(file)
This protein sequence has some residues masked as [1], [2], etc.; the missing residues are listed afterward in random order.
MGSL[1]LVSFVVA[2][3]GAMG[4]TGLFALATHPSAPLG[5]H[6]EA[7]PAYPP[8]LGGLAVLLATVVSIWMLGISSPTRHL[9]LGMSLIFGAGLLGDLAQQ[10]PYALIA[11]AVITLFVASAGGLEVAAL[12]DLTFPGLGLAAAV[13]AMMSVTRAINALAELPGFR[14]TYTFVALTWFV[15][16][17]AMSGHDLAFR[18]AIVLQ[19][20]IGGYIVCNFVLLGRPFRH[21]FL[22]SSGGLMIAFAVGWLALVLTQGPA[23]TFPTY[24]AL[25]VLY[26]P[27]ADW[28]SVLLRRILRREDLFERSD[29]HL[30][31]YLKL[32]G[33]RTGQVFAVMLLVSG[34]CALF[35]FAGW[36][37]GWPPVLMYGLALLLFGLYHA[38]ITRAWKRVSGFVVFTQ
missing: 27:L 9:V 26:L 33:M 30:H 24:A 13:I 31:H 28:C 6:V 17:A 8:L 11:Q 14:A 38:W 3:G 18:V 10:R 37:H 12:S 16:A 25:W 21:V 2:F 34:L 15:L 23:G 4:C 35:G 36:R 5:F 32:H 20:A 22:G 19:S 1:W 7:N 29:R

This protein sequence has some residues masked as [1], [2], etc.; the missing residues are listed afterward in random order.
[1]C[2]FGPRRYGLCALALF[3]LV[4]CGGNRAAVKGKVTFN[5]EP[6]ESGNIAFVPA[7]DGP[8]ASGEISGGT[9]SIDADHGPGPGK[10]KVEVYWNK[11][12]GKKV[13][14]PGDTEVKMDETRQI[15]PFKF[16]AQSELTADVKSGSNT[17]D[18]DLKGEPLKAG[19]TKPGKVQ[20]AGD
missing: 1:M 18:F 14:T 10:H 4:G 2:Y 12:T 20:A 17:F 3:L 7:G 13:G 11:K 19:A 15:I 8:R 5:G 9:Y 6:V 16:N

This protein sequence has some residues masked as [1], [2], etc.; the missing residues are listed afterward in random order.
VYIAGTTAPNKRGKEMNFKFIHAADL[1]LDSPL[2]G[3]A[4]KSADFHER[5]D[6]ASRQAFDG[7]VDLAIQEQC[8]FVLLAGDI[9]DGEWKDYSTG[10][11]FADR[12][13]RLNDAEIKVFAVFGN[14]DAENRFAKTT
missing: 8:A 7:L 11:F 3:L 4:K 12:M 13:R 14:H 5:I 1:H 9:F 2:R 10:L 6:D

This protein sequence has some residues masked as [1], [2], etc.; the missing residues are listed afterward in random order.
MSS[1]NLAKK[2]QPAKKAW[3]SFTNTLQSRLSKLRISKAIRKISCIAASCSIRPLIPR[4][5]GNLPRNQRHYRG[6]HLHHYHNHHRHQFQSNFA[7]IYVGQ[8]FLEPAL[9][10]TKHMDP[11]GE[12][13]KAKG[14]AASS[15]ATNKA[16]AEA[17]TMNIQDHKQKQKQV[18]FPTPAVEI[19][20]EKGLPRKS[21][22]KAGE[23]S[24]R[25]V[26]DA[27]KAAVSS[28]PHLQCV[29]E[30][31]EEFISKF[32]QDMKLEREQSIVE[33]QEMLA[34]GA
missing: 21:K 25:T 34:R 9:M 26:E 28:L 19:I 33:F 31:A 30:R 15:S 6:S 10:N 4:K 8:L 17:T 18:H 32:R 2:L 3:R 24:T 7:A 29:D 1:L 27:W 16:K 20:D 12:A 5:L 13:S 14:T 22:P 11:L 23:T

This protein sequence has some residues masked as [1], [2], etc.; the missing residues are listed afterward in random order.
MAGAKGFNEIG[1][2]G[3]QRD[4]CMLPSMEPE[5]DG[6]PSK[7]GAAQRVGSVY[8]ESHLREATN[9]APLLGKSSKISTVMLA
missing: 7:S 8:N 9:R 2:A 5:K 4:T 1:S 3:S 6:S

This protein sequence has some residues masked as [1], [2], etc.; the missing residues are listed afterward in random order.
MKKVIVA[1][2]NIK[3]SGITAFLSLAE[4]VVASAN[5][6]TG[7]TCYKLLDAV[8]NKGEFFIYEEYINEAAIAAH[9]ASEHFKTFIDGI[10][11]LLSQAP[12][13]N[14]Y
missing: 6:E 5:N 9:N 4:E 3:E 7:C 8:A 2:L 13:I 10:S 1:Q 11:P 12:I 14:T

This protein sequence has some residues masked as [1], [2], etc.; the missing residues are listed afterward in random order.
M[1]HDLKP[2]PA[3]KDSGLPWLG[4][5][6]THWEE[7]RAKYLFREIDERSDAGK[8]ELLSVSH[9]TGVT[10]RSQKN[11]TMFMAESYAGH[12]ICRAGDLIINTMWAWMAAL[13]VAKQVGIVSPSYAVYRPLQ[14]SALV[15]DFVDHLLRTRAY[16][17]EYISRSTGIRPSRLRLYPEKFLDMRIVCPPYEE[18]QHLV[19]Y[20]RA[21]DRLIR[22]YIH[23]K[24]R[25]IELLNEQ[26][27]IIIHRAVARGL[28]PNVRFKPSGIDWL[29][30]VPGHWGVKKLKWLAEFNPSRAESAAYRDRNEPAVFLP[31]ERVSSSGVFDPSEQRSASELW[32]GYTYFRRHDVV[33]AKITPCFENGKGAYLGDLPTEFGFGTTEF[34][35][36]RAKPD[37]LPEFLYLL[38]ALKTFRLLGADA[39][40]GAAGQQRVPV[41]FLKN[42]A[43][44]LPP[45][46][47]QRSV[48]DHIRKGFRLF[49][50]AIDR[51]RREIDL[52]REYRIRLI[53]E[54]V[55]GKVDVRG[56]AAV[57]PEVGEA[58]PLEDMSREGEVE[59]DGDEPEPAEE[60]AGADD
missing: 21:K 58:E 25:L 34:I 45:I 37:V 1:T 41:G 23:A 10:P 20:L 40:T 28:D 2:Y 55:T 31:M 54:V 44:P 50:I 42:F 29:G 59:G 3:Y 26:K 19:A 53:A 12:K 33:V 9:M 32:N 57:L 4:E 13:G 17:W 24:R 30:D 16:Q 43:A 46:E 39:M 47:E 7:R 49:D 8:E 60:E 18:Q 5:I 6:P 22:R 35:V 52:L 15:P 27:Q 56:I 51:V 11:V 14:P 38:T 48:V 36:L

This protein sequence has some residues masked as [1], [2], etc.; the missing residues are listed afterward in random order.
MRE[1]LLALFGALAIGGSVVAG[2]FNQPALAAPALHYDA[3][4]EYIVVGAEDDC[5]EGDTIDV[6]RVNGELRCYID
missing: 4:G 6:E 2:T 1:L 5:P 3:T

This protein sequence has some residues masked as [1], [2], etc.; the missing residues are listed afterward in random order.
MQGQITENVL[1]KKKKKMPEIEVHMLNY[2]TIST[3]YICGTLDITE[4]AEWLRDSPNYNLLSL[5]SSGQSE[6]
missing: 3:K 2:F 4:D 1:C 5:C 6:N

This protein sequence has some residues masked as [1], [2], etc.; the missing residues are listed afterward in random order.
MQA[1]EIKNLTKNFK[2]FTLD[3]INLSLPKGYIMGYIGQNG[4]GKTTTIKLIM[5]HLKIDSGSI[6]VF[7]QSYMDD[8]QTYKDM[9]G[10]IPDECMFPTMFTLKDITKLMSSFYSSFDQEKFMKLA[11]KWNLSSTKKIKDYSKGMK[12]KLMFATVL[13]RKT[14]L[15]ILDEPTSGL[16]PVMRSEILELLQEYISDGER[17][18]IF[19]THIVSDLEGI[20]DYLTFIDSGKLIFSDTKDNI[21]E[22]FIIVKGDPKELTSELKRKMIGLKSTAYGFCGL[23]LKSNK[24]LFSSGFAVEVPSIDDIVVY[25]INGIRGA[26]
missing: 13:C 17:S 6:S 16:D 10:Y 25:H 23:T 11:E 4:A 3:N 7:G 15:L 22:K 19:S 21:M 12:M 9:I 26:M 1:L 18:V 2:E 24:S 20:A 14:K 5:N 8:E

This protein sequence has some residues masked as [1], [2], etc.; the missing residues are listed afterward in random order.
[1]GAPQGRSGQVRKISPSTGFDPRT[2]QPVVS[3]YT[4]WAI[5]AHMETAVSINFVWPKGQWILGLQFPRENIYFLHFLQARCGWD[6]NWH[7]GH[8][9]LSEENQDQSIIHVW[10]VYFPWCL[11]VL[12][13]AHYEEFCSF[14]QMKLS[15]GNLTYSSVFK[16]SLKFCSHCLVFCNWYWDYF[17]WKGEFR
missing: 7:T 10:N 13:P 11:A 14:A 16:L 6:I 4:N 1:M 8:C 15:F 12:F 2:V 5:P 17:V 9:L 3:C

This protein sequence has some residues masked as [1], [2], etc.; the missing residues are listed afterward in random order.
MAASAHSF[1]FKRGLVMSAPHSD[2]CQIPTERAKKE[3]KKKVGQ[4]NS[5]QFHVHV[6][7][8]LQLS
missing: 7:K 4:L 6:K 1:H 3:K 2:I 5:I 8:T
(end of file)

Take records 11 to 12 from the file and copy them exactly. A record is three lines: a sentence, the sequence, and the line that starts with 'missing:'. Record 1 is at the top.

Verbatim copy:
This protein sequence has some residues masked as [1], [2], etc.; the missing residues are listed afterward in random order.
[1]GAPQGRSGQVRKISPSTGFDPRT[2]QPVVS[3]YT[4]WAI[5]AHMETAVSINFVWPKGQWILGLQFPRENIYFLHFLQARCGWD[6]NWH[7]GH[8][9]LSEENQDQSIIHVW[10]VYFPWCL[11]VL[12][13]AHYEEFCSF[14]QMKLS[15]GNLTYSSVFK[16]SLKFCSHCLVFCNWYWDYF[17]WKGEFR
missing: 7:T 10:N 13:P 11:A 14:A 16:L 6:I 4:N 1:M 8:C 15:F 12:F 2:V 5:P 17:V 9:L 3:C

This protein sequence has some residues masked as [1], [2], etc.; the missing residues are listed afterward in random order.
MAASAHSF[1]FKRGLVMSAPHSD[2]CQIPTERAKKE[3]KKKVGQ[4]NS[5]QFHVHV[6][7][8]LQLS
missing: 7:K 4:L 6:K 1:H 3:K 2:I 5:I 8:T